As you know, I am currently monitoring two Osprey nests not far from my home. The nest closest to me has had a bit of drama so far this season and although the pair of Osprey are on eggs now, it's time for me to tell you just what happened.
Last year, this nest was NOT monitored by anyone. In fact, the organizations in charge of monitoring didn't even know it existed until I brought it to their attention. Yes, they were excited and grateful to have it in their "count" and subsequently asked me to keep an eye on it for the remaining of the season.
As the season progressed and the fledgling was old enough to learn to fish on it's own, I noticed and reported what I thought was a dead Osprey in the nest. Since the nest was located on top of a cell tower, I tracked down the owner and passed all information to those in charge of the project. Weeks passed and no one came out to investigate so I did. To make matters worse, as the weather became more and more inclement, eventually the dead bird along with the nest blew down to the second level of the cell tower. Once again, I submitted pictures along with my notes to those in charge, highlighting the dead birds feathers and the debris from the nest that had been blown from the top of the tower due to their weightlessness.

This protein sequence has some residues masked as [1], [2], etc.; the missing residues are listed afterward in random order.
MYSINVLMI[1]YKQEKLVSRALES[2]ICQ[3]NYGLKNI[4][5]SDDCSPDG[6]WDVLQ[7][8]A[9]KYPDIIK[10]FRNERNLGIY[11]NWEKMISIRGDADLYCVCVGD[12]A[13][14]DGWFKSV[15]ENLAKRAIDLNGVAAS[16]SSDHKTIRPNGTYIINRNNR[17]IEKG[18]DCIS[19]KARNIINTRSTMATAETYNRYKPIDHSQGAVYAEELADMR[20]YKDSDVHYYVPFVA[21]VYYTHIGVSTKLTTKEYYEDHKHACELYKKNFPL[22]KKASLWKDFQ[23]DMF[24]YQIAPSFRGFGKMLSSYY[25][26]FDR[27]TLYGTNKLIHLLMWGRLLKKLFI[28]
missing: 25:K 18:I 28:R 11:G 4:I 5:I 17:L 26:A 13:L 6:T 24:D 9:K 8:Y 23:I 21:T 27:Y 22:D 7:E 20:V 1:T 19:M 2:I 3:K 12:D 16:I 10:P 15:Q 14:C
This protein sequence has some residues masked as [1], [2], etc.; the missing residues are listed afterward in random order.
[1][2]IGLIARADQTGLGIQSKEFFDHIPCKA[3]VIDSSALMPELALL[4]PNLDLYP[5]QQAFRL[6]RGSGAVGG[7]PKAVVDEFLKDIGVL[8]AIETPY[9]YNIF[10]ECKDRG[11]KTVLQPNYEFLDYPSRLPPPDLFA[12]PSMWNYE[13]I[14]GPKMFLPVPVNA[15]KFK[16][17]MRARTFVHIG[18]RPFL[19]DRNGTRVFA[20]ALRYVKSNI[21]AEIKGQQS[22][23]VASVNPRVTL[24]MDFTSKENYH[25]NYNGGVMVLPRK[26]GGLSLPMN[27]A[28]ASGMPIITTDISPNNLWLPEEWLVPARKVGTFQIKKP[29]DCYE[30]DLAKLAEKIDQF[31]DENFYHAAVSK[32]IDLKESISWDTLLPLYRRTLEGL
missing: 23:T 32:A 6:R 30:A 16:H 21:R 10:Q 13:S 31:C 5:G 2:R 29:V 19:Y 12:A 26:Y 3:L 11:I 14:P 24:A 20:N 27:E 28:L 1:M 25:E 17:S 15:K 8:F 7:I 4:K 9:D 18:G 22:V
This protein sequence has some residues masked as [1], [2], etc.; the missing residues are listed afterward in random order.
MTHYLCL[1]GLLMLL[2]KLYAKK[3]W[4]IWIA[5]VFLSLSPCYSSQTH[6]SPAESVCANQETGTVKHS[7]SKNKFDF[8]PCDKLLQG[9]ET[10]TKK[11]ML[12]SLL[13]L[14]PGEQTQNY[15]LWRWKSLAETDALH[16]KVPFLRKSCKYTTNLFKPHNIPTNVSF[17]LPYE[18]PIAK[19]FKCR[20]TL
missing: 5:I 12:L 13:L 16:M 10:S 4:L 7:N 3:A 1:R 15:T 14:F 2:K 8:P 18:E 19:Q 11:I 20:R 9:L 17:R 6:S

Based on the markings (or lack there of) around it's neck, I determined it was a male. And what was he doing? Building a new nest from scratch, of course. While I was happy to see the adult return to it's old nesting site, I was also sad because I knew that his mate would not be returning. I wondered if he knew she was dead. And, his return would mean that he'd have to find a new "love".
With each passing day, I watched as he painstakingly carried in sticks and twigs (some far too big for the nest) and then assemble the base. This continued for days ( 03/25/20- 04/02/20) and during that time, the nest grew substantially considering there was only ONE adult doing all the work.
Enduring high winds, heavy rain and even two cell tower workers scaling the tower to add/replace/repair the second level, he never gave up. Day after day I watched as he worked, stopping only to fly to the nearby river and catch a fish. He'd eat, preen and resume working.
In my heart, I wondered when he would venture off (perhaps to the shore) and come home with his "love". Then one day as I watched the male work, a female appeared. Sitting in my car, seeing his reaction as she approached I remember vividly how elated I was, thinking that perhaps she was "the one."
seeing, saying and sharing...
The "One"...A Story
with you and those at
to be continued...